By Doris Schroeder
This morning the late December sun is shining on our white, glistening front porch that faces toward the north. It is again a sheet of ice. Early in the morning I took my “picker-upper” and pulled the morning paper into the house, hardly daring to step out on the slick porch and falling down. Yesterday the paper never even arrived because of the ice and I breathed a sigh of relief when I saw it this morning.
Winter in Kansas is ever changing through the years. However, the comfort of a warm house, the cup of hot coffee or green tea is always around to comfort us. That is, if the electricity is still on. This year we haven’t lost it even once and we are so grateful.
By this time we have welcomed a new year into our lives, and wonder what this one will bring. Every year seems to bring more and more alterations to our way of life. I recall younger days when change came about more slowly. In the early days I remember writing with a scratchy ink-dipped pen. As I entered high school, the ball point pen arrived and I marveled at the ease of which I could pen my assignments. Then I was introduced to the typewriter and breezed through my papers… well, almost.
Finally, as the years flew by, the computer made its debut, and although I was skeptical at first, finally succumbed at the insistence of our youngest grandson, Mike. Now I wonder how I ever managed before its existence.
But then, those were just physical things. By the time I went to high school, I had had to change schools seven times because of my family’s moving. I ached to stay in one high school all four years and when it was possible I loved it.
Attending Buhler High did not come easy by any means. My freshman year, I stayed with my little Grandma on Buhler’s Main Street…Anna Lange. She could not speak English so we used sign language. I enjoyed the sounds of the little town of Buhler…even the sounds of Leroy Esau practicing his trumpet down the block every early morning, the chatter of my girlfriends as we’d talk about our latest crushes in school, mostly short-lived.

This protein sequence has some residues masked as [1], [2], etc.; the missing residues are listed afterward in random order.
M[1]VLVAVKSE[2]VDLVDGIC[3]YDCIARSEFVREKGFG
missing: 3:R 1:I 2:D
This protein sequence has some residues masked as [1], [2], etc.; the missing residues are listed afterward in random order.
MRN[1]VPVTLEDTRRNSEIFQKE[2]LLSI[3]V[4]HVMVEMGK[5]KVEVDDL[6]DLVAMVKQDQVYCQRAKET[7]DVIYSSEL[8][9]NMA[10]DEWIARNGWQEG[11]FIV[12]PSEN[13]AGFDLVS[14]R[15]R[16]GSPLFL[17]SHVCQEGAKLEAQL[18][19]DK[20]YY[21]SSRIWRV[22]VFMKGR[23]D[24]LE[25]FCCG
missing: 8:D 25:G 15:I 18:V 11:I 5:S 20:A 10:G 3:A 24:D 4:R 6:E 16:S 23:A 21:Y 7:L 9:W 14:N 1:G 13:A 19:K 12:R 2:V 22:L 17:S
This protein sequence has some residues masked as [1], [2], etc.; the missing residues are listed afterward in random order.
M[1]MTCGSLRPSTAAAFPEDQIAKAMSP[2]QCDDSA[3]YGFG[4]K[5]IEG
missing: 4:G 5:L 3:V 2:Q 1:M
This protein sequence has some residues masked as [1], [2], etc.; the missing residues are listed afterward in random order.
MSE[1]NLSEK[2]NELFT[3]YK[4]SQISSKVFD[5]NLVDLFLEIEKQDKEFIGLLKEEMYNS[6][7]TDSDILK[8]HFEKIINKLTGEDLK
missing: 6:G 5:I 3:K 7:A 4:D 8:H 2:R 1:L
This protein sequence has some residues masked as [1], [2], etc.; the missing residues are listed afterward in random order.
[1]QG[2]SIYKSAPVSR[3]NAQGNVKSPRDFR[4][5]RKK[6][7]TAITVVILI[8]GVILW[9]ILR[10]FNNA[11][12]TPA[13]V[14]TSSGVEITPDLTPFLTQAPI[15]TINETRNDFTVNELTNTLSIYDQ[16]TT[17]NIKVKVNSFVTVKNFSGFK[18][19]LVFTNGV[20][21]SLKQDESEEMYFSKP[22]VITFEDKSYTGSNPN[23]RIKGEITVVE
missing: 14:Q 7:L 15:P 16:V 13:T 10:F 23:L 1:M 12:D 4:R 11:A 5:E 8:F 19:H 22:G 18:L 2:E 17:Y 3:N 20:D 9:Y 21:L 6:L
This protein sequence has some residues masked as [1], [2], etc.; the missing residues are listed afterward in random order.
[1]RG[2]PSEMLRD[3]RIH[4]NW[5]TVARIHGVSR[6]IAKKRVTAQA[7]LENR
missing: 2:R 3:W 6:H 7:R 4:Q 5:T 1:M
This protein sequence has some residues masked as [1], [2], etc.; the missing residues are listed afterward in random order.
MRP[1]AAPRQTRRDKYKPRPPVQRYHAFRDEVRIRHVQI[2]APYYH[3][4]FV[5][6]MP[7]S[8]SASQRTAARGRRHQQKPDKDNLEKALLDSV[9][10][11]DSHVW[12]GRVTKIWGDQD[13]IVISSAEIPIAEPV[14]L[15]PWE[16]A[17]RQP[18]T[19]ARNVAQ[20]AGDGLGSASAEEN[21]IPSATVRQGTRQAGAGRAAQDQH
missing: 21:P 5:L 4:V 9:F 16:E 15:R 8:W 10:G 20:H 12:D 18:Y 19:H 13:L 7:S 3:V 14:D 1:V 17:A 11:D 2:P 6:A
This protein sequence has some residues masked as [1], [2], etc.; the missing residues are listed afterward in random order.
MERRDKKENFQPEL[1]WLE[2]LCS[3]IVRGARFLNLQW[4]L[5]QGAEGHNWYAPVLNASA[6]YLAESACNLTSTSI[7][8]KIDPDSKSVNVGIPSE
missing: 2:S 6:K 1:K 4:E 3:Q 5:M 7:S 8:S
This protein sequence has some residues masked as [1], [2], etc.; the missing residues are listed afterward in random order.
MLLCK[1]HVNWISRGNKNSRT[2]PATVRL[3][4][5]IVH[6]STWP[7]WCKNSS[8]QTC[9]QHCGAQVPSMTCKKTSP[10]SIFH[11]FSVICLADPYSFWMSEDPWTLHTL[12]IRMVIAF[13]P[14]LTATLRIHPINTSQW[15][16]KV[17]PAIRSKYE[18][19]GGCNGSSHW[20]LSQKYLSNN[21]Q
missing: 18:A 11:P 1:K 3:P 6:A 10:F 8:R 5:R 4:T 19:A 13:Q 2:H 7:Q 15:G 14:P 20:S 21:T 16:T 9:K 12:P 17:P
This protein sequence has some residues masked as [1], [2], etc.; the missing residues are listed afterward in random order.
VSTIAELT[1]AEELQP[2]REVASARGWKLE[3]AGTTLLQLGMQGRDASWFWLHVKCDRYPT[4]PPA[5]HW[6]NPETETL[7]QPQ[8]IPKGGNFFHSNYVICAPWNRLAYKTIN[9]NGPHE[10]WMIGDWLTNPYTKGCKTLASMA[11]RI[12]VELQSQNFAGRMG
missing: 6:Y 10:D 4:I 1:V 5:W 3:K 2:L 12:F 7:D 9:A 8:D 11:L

We had no patrols, no checking for guns and firearms, no questioning about the use of drugs. Life was nice and simple. The absolute worse thing that could happen was to be called into the principal’s office and be scolded by Mr. Stuckey. Of course, the ones who suffered through that were mostly the boys as we girls never even thought of doing anything that was not right! Well, let’s say, most of the time. We might get scolded just a bit from our Home Ec. teacher for talking too much and not getting our sewing done, but even that was done with a hint of a smile!
There was, however, one huge no-no if we took English or Literature under Esther Pankratz. If anyone was so brash as to chew gum in class, we all knew what would happen. The offender would be greatly embarrassed as Miss Pankratz sent
the wastebasket sliding down the aisle to stop at precisely the spot where the culprit sat. They would then sheepishly spit out their gum into the container.
I must hasten to add, however, that Miss Pankratz was one of my favorite teachers. As she read some of the literary selections, I remember looking out the open window of our classroom and imagining the events she read about.
All through my growing up years I absolutely loved living in the United States of America. Almost all the people I met growing up in different parts of our country, seemed to have the same feeling. Although not everyone was a Christian, they at least respected God and each other, and life, to me, at least, seemed great. It is so sad to see the changes that have come to our country. Children are not taught the history of the United States as we were at one time. The God who created this world in order to guide people and help them, has been left out in the cold. People have become more self-centered and it is sad.
We are very fortunate we can have the help we need if we depend on the One who created us and are part of his family. If we do that, we can take the world changes that occur because our God never changes!
Doris welcomes your comments and can be reached at firstname.lastname@example.org